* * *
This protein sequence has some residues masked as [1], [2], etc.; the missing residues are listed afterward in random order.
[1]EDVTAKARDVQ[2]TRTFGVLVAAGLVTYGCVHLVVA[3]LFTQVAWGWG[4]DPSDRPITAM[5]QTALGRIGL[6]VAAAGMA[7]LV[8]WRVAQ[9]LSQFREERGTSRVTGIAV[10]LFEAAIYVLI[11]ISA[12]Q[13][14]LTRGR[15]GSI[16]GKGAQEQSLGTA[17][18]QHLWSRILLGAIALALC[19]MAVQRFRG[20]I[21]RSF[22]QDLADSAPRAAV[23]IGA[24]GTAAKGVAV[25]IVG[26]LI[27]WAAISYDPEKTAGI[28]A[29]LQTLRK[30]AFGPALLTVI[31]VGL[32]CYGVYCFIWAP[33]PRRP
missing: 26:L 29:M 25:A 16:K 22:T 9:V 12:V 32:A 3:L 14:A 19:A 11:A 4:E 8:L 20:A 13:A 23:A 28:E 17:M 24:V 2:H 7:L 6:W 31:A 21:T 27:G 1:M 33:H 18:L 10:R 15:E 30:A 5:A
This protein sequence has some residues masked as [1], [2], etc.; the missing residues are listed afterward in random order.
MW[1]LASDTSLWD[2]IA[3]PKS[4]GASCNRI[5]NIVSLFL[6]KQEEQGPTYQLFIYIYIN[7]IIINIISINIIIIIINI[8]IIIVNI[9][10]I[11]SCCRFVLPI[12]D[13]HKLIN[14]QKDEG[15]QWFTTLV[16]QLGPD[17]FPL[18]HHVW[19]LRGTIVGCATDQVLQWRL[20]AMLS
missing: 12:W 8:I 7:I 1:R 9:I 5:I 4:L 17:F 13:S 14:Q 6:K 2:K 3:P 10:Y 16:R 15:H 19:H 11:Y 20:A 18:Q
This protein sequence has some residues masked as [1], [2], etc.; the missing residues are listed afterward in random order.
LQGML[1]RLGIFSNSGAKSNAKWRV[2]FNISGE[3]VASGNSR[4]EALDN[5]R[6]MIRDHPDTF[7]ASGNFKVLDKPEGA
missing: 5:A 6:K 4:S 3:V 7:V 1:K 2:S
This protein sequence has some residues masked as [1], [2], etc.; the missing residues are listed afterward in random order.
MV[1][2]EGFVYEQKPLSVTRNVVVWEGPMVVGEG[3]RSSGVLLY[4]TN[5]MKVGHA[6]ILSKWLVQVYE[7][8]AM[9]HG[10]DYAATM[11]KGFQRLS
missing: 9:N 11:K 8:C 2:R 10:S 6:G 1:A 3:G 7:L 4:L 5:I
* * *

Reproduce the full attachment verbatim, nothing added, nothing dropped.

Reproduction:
This protein sequence has some residues masked as [1], [2], etc.; the missing residues are listed afterward in random order.
[1]EDVTAKARDVQ[2]TRTFGVLVAAGLVTYGCVHLVVA[3]LFTQVAWGWG[4]DPSDRPITAM[5]QTALGRIGL[6]VAAAGMA[7]LV[8]WRVAQ[9]LSQFREERGTSRVTGIAV[10]LFEAAIYVLI[11]ISA[12]Q[13][14]LTRGR[15]GSI[16]GKGAQEQSLGTA[17][18]QHLWSRILLGAIALALC[19]MAVQRFRG[20]I[21]RSF[22]QDLADSAPRAAV[23]IGA[24]GTAAKGVAV[25]IVG[26]LI[27]WAAISYDPEKTAGI[28]A[29]LQTLRK[30]AFGPALLTVI[31]VGL[32]CYGVYCFIWAP[33]PRRP
missing: 26:L 29:M 25:A 16:K 22:T 9:V 12:V 32:A 3:L 14:A 19:A 11:A 4:E 8:L 20:A 13:A 23:A 28:E 17:M 24:V 2:H 7:L 6:W 31:A 21:T 27:G 1:M 33:H 18:L 10:R 15:E 30:A 5:A
This protein sequence has some residues masked as [1], [2], etc.; the missing residues are listed afterward in random order.
MW[1]LASDTSLWD[2]IA[3]PKS[4]GASCNRI[5]NIVSLFL[6]KQEEQGPTYQLFIYIYIN[7]IIINIISINIIIIIINI[8]IIIVNI[9][10]I[11]SCCRFVLPI[12]D[13]HKLIN[14]QKDEG[15]QWFTTLV[16]QLGPD[17]FPL[18]HHVW[19]LRGTIVGCATDQVLQWRL[20]AMLS
missing: 12:W 8:I 7:I 1:R 9:I 5:I 4:L 17:F 13:S 14:Q 6:K 2:K 3:P 10:Y 16:R 15:H 19:H 11:Y 20:A 18:Q
This protein sequence has some residues masked as [1], [2], etc.; the missing residues are listed afterward in random order.
LQGML[1]RLGIFSNSGAKSNAKWRV[2]FNISGE[3]VASGNSR[4]EALDN[5]R[6]MIRDHPDTF[7]ASGNFKVLDKPEGA
missing: 5:A 6:K 4:S 3:V 7:V 1:K 2:S
This protein sequence has some residues masked as [1], [2], etc.; the missing residues are listed afterward in random order.
MV[1][2]EGFVYEQKPLSVTRNVVVWEGPMVVGEG[3]RSSGVLLY[4]TN[5]MKVGHA[6]ILSKWLVQVYE[7][8]AM[9]HG[10]DYAATM[11]KGFQRLS
missing: 9:N 11:K 8:C 2:R 10:S 6:G 1:A 3:G 7:L 4:L 5:I